Concerted multidimensional responses to the data quality problem are underway (not to mention some narrow legislated bans on Deep Fakes). For one, several major mastheads have teamed with Microsoft Research in the Coalition for Content Provenance and Authenticity (C2PA). The group’s first draft standard draws heavily on technical measures familiar to the identerati, such as digital signatures and certificates.

And the new Verified Information Exchange (VIE) is an interdisciplinary research program hosted by UW with a work program focused on network or scheme-based business models for data supply. According to the VIA, “The global information environment is a form of 'market' that needs exchange protocols and local standards”

Another new effort, the Global Assured Interoperability Network (GAIN) was prominent at Identiverse 2022. It means different things to different stakeholders; even the ‘I’ in G.A.I.N. since the initial publication has been reframed to interoperability. One of the best features of the concept is the Service Provider: a fourth party in the data flow, intermediating the familiar End User, Issuer and Relying Party, to enhance scalability.


The payment card processing networks exist purely so that certain customer data — account numbers and some metadata — can be reliably presented to merchants and verified. GAIN represents an extension of the four-party model for presenting and verifying data more generally.

Card schemes are a paragon of infostructure: An organizational structure used for the collection and distribution of information (usually hardware, networks, applications, etc.) used by a society, business, or other group (Ref: Oxford English Dictionary). That is, verifiable data sharing will be underpinned by rules, technologies, and business models.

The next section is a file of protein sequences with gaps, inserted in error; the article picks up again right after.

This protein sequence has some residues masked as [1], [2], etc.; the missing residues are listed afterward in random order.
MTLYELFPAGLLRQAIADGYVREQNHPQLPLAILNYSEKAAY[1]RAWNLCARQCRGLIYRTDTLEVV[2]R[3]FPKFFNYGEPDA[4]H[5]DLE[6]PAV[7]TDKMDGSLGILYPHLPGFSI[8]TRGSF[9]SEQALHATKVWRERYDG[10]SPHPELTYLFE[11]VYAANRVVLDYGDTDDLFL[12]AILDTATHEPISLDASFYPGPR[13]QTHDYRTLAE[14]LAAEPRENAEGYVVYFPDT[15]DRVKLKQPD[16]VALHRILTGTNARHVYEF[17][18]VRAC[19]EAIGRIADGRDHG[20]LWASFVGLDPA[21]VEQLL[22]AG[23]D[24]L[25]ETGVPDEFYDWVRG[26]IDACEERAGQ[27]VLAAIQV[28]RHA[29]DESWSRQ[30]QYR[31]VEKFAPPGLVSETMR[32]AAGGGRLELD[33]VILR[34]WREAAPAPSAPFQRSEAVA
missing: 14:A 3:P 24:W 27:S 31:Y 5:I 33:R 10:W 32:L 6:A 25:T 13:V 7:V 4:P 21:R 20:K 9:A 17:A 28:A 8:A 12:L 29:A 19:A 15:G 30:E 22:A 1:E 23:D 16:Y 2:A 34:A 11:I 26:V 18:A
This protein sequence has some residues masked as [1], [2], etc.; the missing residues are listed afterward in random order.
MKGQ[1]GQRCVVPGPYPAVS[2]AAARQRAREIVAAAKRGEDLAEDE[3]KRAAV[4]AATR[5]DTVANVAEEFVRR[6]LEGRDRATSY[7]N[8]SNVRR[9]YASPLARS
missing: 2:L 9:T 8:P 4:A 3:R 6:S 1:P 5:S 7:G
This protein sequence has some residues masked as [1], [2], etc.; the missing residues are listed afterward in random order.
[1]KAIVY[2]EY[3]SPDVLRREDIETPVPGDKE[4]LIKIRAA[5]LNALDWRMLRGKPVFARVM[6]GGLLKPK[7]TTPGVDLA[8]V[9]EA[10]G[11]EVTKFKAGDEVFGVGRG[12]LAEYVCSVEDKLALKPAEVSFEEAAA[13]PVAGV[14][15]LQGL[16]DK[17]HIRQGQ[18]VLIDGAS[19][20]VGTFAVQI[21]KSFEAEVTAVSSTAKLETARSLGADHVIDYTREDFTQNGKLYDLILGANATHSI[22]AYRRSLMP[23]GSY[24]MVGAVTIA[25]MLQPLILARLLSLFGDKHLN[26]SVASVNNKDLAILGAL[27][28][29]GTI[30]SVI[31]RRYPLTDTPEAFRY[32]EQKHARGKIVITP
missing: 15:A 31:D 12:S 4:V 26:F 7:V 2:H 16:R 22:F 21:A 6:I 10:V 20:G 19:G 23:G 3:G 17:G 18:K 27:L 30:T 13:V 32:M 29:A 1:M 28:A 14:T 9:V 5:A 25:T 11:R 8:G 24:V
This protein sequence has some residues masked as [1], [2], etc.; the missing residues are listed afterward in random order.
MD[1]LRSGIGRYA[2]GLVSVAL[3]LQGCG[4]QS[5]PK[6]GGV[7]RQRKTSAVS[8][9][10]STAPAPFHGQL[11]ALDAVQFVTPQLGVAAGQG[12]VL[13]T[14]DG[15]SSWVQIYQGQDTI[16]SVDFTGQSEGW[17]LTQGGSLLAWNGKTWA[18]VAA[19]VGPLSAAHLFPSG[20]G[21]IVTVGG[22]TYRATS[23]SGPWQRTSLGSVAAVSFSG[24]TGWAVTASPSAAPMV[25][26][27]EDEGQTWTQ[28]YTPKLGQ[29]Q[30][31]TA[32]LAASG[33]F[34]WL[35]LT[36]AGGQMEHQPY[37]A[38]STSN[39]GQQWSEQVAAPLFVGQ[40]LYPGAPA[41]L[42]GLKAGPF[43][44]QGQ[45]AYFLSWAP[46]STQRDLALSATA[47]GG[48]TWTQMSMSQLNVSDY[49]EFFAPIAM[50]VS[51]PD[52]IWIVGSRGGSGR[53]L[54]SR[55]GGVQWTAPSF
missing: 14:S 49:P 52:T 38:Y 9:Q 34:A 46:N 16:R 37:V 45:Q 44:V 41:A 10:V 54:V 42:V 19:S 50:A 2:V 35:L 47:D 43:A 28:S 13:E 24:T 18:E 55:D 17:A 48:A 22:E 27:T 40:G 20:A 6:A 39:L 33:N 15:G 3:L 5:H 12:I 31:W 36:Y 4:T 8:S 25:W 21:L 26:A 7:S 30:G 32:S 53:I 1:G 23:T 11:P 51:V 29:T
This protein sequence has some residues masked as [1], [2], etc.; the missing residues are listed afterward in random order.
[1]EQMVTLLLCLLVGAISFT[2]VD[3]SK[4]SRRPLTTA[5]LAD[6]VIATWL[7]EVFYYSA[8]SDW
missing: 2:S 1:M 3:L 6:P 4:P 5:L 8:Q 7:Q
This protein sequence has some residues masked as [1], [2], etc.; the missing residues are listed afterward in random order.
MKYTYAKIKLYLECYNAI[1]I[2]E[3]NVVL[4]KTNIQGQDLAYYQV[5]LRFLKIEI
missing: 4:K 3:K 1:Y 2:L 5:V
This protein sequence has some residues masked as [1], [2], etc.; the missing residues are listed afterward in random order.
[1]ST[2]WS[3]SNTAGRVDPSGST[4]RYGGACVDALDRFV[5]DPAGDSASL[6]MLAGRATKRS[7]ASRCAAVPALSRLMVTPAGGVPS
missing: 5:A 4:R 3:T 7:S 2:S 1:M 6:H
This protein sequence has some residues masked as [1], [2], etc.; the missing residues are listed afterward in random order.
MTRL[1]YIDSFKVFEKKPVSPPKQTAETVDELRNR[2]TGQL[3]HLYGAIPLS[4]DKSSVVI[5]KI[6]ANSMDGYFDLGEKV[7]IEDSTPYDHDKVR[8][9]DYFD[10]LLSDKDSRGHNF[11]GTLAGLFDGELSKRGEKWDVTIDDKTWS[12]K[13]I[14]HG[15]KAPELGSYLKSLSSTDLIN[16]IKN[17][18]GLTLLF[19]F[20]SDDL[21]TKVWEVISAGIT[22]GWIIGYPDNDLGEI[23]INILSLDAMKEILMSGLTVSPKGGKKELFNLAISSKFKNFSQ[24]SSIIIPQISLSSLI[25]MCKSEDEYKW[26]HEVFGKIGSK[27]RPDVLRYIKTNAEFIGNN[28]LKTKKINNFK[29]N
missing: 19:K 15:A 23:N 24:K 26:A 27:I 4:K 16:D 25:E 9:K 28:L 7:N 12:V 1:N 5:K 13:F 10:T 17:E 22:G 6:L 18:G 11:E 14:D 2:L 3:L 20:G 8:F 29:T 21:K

Data Means Business

We know data is big business — good and bad — and that information is being organized into value and supply chains. We are still in the very early stages of digital transformation. As cyberspace becomes civilized, we need data business to be more orderly and transparent.

If there is any truth in the comparison of data and crude oil, then let’s think in terms of assaying data. That is, let’s start to measure the properties of data that make it reliable, fit for purpose, and valuable. And then let’s bind the assays to the data records as they move through the information value chains. I envision a world with widespread cryptographic infostructure, so that verifiable data is available everywhere, just like stable electricity and clean drinking water. We have the tools to build such infostructure. We IDpros know we have these tools because we have already built them!

The Post-Identity World

So let’s shift focus from the abstract to the concrete. Notice that I haven’t used the word “identity” since the start of this piece. The idea of identity is simply not helping. I know that it strikes some as a sterile perspective but what we think in the digital identity echo chamber doesn’t matter because the tools developed by our industry have shown the rest of the world how to design for verifiable facts and protect them cryptographically. We can trust without identifying. We are familiar with “zero trust” - let’s try zero identity!

We can break old habits. Instead of starting with identity, let’s ask:

  • What do you really need to know?
  • Where will you get the data?
  • How will you know if it’s true?  

It is perfect timing for a paradigm shift. We have intelligent devices at the edge, we have mobile digital wallets that make ideal verifiable containers for data, and we have clouds full of APIs for signing data. We can do better with digital identity; indeed, we can do something much bigger and better for all of cyberspace. Let’s apply our proven tools to build an infostructure that delivers data as a true utility.